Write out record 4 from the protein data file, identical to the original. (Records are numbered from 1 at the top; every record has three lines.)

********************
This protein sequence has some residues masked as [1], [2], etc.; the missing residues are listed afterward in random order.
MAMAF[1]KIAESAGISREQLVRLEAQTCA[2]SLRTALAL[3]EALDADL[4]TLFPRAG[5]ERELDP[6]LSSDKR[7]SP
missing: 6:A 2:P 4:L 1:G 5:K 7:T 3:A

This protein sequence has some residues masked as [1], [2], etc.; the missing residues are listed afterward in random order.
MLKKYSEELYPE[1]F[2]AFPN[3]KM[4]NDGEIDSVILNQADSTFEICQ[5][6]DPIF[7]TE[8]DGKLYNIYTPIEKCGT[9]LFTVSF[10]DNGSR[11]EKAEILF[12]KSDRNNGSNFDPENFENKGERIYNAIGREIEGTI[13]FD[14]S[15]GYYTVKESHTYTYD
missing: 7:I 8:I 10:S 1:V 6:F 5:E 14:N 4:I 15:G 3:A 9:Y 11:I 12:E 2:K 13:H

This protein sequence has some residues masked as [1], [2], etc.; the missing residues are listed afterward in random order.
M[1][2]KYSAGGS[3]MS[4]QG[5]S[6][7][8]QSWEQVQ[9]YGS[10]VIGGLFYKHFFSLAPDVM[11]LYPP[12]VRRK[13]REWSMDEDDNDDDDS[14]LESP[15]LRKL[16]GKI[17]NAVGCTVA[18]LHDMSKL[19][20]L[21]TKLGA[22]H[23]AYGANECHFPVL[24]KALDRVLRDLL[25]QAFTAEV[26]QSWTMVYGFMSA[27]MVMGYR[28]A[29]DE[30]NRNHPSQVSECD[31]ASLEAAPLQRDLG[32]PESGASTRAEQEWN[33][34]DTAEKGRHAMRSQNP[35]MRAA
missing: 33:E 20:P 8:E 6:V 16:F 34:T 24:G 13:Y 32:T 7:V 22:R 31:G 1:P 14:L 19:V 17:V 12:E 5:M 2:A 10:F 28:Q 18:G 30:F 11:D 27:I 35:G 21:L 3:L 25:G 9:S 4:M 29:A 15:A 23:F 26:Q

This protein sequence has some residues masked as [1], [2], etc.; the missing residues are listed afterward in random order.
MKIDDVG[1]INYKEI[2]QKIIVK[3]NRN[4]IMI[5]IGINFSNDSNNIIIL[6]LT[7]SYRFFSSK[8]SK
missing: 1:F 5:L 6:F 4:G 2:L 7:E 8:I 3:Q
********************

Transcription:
This protein sequence has some residues masked as [1], [2], etc.; the missing residues are listed afterward in random order.
MKIDDVG[1]INYKEI[2]QKIIVK[3]NRN[4]IMI[5]IGINFSNDSNNIIIL[6]LT[7]SYRFFSSK[8]SK
missing: 1:F 5:L 6:F 4:G 2:L 7:E 8:I 3:Q